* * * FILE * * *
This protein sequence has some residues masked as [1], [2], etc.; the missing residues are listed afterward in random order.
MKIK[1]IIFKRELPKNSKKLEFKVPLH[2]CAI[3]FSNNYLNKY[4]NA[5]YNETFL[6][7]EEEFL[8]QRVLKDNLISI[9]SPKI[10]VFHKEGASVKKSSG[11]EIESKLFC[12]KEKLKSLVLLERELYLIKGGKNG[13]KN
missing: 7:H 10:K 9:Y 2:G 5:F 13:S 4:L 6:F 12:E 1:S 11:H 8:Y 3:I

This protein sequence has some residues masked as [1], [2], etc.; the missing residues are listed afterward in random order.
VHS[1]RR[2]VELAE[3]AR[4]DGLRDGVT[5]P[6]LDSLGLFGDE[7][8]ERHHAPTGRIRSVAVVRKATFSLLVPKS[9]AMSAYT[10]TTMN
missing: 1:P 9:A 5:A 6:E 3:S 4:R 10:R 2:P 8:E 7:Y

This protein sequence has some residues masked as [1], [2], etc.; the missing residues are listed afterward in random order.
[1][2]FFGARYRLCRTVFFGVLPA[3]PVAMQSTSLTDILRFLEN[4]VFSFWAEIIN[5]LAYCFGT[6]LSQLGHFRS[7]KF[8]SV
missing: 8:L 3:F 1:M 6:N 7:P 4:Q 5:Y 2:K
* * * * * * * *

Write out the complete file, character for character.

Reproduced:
This protein sequence has some residues masked as [1], [2], etc.; the missing residues are listed afterward in random order.
MKIK[1]IIFKRELPKNSKKLEFKVPLH[2]CAI[3]FSNNYLNKY[4]NA[5]YNETFL[6][7]EEEFL[8]QRVLKDNLISI[9]SPKI[10]VFHKEGASVKKSSG[11]EIESKLFC[12]KEKLKSLVLLERELYLIKGGKNG[13]KN
missing: 7:H 10:K 9:Y 2:G 5:F 13:S 4:L 6:F 12:E 1:S 11:H 8:Y 3:I

This protein sequence has some residues masked as [1], [2], etc.; the missing residues are listed afterward in random order.
VHS[1]RR[2]VELAE[3]AR[4]DGLRDGVT[5]P[6]LDSLGLFGDE[7][8]ERHHAPTGRIRSVAVVRKATFSLLVPKS[9]AMSAYT[10]TTMN
missing: 1:P 9:A 5:A 6:E 3:S 4:R 10:R 2:P 8:E 7:Y

This protein sequence has some residues masked as [1], [2], etc.; the missing residues are listed afterward in random order.
[1][2]FFGARYRLCRTVFFGVLPA[3]PVAMQSTSLTDILRFLEN[4]VFSFWAEIIN[5]LAYCFGT[6]LSQLGHFRS[7]KF[8]SV
missing: 8:L 3:F 1:M 6:N 7:P 4:Q 5:Y 2:K